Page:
Notes from a VM world session from VMware product managers Nikunj Nemani, Rich Bourdeau and Long Wang.
The session highlighted how the world now very much revolves around applications which are not easy things to manage and deliver in a fast moving cloud world. Apps are often delivered in very siloed manually processes that take forever to commission holding back the business from being able to deliver what they need. The session looked at how IT efficiency is being driven by cloud automation and management with vCAC.
Automation is the catalyst that empowers the SDDC and is the next major efficiency drive within IT.
2013 saw a product consolidation with vCAC 6.0 with a common self-service interface based on policy based governance with automated delivery (their words to play buzz word bingo!)
vCloud Automation Center is now called vRealize Automation which has been built to automate across multi-vendor and multi-cloud infrastructure.
There will be a vRealize Suite available in September consisting of:
- vCenter Operations Management Suite
- vCloud Automation Center
- IT Business Management Suite Standasrd
- vCenter Log Insight
The official VMworld Barcelona session catalogue was huge and full of VMware sanctioned content. However running in parallel there was a fantastic community run fringe event.
The #vBrownBag guys stepped up to the plate and spent a lot of personal time to put together a whole series of short Tech Talks where anyone with something to say could have the spotlight.
Now, this wasn’t some soap box in the corner of a room with some nutters yelling into a megaphone but a super organised, livestreamed sponsored event with some serious content.
There were VMware employees and engineers talking about how you can run some seriously awesome yet unsupported VMware configurations as well as some seriously brainy and very highly regarded community members who have a passion for virtualisation and in their own time put together presentations that they thought the VMware community would be interested in.
Luckily these were all recorded so you can take some time out and see for yourself what the VMware community has to contribute.
VMware has released what at first looks like a minor update to their PowerShell snapin, PowerCLI to version 5.01. Although just a .01 release which brings the usual changes and bug fixes which are listed here, the big news is that VMware has added a whole bunch of cmdlets for managing vCloud Director.
A whole new snapin has been created called VMware.VimAutomation.Cloud and this initial release focuses more on the reporting side, so being able to retrieve information from vCD rather than setting things but also does have cmdlets for importing VMs, Templates and .OVFs from vSphere into your vCD environment. This is a great step forward as cloud computing relies so much on automation and having PowerCLI also available means you have so many more options to tie together your automation workflows.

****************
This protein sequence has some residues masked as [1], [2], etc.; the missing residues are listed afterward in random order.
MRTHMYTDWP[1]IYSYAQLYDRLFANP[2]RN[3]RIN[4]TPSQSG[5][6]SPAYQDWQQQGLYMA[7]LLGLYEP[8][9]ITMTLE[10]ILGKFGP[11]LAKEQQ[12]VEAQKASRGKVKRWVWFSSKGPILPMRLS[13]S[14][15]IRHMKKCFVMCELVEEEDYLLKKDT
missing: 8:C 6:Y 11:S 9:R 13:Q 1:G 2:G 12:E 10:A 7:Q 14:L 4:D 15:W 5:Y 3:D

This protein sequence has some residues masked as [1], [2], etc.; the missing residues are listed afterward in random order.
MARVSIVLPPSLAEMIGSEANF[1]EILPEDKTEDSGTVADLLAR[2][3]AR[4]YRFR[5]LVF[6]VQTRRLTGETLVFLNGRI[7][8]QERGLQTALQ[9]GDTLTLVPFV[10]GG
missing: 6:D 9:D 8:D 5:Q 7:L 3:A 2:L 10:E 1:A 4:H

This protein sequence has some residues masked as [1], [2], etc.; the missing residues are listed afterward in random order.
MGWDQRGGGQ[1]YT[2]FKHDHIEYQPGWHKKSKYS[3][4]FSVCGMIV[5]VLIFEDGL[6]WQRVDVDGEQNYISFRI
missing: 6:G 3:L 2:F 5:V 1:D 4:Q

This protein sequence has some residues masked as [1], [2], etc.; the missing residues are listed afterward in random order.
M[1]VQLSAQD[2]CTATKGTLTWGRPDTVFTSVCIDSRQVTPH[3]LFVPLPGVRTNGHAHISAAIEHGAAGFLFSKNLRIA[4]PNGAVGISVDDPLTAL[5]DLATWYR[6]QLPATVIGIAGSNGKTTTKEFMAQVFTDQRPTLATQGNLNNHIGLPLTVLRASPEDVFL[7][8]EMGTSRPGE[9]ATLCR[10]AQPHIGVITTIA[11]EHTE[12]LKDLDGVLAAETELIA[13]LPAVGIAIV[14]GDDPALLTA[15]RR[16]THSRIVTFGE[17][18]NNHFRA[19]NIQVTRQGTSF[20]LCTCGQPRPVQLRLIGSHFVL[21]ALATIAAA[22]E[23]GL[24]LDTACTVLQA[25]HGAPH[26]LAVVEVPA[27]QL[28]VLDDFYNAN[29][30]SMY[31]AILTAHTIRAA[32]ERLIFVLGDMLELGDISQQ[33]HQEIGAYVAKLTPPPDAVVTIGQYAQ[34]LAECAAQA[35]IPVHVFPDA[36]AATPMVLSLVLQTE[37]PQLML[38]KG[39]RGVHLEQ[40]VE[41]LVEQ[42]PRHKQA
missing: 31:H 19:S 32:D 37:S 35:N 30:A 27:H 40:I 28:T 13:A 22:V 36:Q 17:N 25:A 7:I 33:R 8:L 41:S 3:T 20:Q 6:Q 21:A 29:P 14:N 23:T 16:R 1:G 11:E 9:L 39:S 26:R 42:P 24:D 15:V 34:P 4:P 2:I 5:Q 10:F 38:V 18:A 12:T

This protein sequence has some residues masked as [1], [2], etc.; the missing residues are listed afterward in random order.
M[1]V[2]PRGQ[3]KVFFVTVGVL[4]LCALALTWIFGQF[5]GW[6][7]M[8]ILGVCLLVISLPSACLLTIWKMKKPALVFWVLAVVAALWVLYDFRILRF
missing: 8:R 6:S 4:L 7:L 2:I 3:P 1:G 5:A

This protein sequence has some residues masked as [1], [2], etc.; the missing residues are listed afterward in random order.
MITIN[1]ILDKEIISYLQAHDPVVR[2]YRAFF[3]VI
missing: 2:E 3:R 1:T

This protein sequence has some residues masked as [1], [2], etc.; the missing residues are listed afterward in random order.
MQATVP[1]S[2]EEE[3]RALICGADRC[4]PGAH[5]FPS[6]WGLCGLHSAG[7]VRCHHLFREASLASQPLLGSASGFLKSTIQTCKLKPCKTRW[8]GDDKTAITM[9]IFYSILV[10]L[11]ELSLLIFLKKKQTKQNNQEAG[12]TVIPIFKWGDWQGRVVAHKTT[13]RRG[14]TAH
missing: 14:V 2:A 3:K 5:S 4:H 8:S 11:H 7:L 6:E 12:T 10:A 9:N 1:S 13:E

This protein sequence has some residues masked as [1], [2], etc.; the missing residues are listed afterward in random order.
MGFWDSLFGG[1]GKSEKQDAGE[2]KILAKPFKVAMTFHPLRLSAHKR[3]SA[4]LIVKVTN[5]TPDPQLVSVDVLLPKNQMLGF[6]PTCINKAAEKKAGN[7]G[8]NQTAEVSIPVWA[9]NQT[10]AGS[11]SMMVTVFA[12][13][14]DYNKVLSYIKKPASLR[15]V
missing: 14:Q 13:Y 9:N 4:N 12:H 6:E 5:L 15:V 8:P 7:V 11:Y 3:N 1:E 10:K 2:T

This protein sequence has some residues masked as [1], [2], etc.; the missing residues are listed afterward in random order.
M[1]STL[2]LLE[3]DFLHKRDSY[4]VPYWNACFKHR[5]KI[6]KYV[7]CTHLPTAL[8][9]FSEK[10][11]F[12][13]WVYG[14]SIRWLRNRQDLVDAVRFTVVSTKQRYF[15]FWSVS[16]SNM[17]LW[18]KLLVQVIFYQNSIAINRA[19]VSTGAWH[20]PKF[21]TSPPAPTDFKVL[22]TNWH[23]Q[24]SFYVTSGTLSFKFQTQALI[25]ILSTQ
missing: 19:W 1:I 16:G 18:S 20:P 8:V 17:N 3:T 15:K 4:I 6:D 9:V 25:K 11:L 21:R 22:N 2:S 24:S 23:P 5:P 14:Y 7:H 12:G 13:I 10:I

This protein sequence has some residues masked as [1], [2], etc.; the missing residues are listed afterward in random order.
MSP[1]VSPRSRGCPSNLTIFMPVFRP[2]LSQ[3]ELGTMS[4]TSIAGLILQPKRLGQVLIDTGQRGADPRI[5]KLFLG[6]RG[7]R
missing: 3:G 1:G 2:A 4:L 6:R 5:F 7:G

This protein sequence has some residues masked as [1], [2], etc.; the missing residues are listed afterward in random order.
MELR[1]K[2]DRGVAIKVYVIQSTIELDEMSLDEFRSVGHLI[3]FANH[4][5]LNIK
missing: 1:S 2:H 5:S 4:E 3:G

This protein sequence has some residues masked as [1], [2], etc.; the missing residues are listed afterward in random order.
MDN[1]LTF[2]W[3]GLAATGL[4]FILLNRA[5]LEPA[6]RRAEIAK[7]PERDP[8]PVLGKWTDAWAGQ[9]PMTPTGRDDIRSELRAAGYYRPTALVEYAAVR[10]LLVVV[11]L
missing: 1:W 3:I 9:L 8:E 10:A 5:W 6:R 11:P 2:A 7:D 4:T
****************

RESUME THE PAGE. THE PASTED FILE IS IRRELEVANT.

My updated previous NFS post talked about implementing part of the functionality of SRM in Powershell using PowerCLI and NetApp’s DataONTAP for NFS datastores.
This post is an update to my previous iSCSI post in which I had only looked at the VMware side of the automation and so it’s time for an update to include the important part of handling the underlying storage. I’m going to use NetApp storage as an example but any storage vendor that exposes their API to Powershell can be used if you can find the relevant commands.
You will obviously need both PowerCLI and Netapp’s DataONTAP installed. See my previous post: Pimping your Powershell Profile for getting everything installed.
For the storage automation, all you really have to do is connect to the filer and then quiesce and break the storage mirror so it is writeable at the BR site. After you’ve connected this is a single line:
Get-NaSnapmirror "FilerName" | Invoke-NaSnapmirrorQuiesce | Invoke-NaSnapmirrorBreak -Confirm:$false
Categories: DataONTAP, ESX, NetApp, PowerCLI, Powershell, VMware automation, DataONTAP, iscsi, netapp, PowerCLI, powershell, recovery, storage, vmware
Recently I’ve been looking further into what the “cloud” means and how cloud computing should be understood and if/how it should be aligned with IT strategy. No cloud discussion is brief so bear with me!
“Cloud” is obviously the IT buzz word of the moment and as a buzz word carries with it positives and negatives.
Having a simple word like cloud is good for IT in a way that it brings with it a fresh new way of thinking about how IT is delivered forcing companies to re-evaluate the way they do IT which drives innovation.
Unfortunately with such a broad, difficult to define concept it becomes very difficult for companies to effectively understand and plan a cloud strategy when there are as many definitions of what the cloud is as there are products.
Companies and cloud thinking